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Rediff.com  » Cricket » No love lost between India and Aus -- When rows overshadowed cricket

No love lost between India and Aus -- When rows overshadowed cricket

March 07, 2017 23:45 IST

We have witnessed many a battle of attrition during historic matches and then we have seen those games that are made relevant not by the cricketing geniuses but by controversies that erupted out of nowhere. Herein lay the beauty of the India-Australia rivalry.

Rediff.com takes you back in time to those episodes that have created a fiery history between the two cricketing giants.

India's captain Virat Kohli (2nd from left) speaks to the umpire as Australia's captain Steven Smith (right) walks off the ground after being dismissed on Day 4 of the 2nd Test in Bengaluru on Tuesday

IMAGE: India's captain Virat Kohli (2nd from left) speaks to the umpire as Australia's captain Steven Smith (right) walks off the ground after being dismissed on Day 4 of the 2nd Test in Bengaluru on Tuesday. Photograph: Danish Siddiqui/Reuters

Controversies and rows have always made any series involving India and Australia – home or away – gripping tales of cricketing folklore.

There are those historic, memorable matches (the 1986 tied in Chennai, the Kolkata epic in 2001 and the Adelaide humdinger of 2015) that gripped our collective conscious.

But to add to the fight between bat and ball there have been episodes that have spiced up matches and series that have come to make India vs Australia cricket contests war-like battles.

The continuous exchange of words between captains Virat Kohli and Steve Smith and the row over the DRS referrals in the ongoing series are the newest chapters to be added to the book of the infamous rivalries shared between these cricketing giants.

From Virat Kohli’s middle-finger gesture in the 2012 tour of Australia, to the time when Steve Waugh was angered by Ganguly's decision to arrive late at the toss in all the three Tests of that 2001 series, prompting the Aus skipper to take up the matter with the match referee, there is no dearth of stories that stamp the greatness of this rivalry.

http://im.rediff.com/cricket/2014/nov/05monkeygate2.jpg

IMAGE: Harbhajan Singh and Andrew Symonds, the protagonists of the infamous 'Monkeygate'. Photograph: Ezra Shaw/Getty Images

One of the oldest controversies involving the two teams dates back to 1981.

India’s famous victory at the Melbourne Cricket Ground was marred by a controversy when Sunil Gavaskar had staged a walkout after being adjudged leg-before to Dennis Lillee.

Lillee spewed a few uncharitable words that led to a furious Gavaskar forcing his opening partner Chetan Chauhan to walk out of the ground with him.

The 1986 tied Test in Madras, saw umpire V Vikramraju's leg before decision that had Maninder Singh given out, off the bowling of Greg Matthews, questioned by members of the Indian team.

In fact one senior India player had gone to the umpire's room to give Vijram Raju an earful.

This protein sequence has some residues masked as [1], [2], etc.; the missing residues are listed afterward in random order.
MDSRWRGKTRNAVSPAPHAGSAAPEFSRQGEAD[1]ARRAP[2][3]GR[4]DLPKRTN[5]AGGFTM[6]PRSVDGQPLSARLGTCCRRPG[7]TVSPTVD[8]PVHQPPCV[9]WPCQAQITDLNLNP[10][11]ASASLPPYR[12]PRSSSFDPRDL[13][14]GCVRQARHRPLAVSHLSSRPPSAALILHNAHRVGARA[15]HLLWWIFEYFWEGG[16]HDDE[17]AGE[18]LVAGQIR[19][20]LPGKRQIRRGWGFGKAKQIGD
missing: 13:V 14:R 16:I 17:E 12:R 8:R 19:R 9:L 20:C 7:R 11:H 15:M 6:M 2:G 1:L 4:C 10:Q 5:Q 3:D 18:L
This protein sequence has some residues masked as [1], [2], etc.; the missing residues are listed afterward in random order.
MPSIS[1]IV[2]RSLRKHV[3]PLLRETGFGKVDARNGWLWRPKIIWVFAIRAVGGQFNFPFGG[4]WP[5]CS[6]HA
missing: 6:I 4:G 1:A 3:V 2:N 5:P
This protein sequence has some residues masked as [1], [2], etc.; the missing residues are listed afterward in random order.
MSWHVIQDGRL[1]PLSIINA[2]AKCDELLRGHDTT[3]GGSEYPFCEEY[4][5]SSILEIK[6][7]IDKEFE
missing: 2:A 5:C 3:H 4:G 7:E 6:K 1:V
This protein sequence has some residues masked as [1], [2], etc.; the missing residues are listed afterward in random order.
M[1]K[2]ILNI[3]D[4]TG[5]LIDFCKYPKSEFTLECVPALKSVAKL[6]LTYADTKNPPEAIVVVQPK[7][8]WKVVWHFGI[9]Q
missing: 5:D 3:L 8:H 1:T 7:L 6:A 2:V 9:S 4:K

But the biggest of all controversies was that infamous ‘Monkeygate’ scandal involving Harbhajan Singh and Andrew Symonds.

In 2008, in the Sydney Test, Symonds had accused Harbhajan of calling him "monkey" which is considered a racial abuse Down Under.

An enquiry commission was set up where Harbhajan was acquitted of charges made by the Australian cricket team.

The match was marred by debatable umpiring decisions and then skipper Anil Kumble's now iconic quote: "Only one team played in spirit of the game".

Kumble was applauded by the Indian media contingent who then engaged in a war of words with the then Aussie skipper Ricky Ponting.

David Warner (right) and Shikhar Dhawan exchange words

IMAGE: David Warner (right) and Shikhar Dhawan exchange words. Photograph: Scott Barbour/Getty Images

A couple of years later, Zaheer Khan took a sly dig at Ricky Ponting in Mohali after running him out.

Zaheer just called him "Usain Bolt" before Ponting came back to have a word with him.

In first Test of the series in 2015, Australian opener David Warner got into a heated exchange with Shikhar Dhawan, pacer Varun Aaron.  

The incident took place when Aaron nearly successful when he bowled Warner with the batsman on 66.

But the umpire ruled it a no-ball after the pacer had overstepped the bowling crease, recalling the left-hander, who had already started to make his way back to the dressing room.

Warner charged back to the middle and gave it back to the bowler who was celebrating wildly moments ago.

The next delivery was left alone by Warner, who then had a few words with Aaron which got the crowd going a bit and along with Shikhar Dhawan, who was not happy with the Australian's batsman reaction.

Tempers flared up as a result with Aaron, Warner, Shane Watson and Dhawan getting involved, and the umpires had to step in to resolve the situation.

After the next delivery was bowled, in the 34th over, umpire Ian Gould stepped in to have a word with Dhawan who was positioned at silly mid-on, while Indian captain Virat Kohli tried to calm Warner down.

With so much history between the teams, it’s only fair to expect more fireworks in the rest of the series.

 

Rediff Sports Desk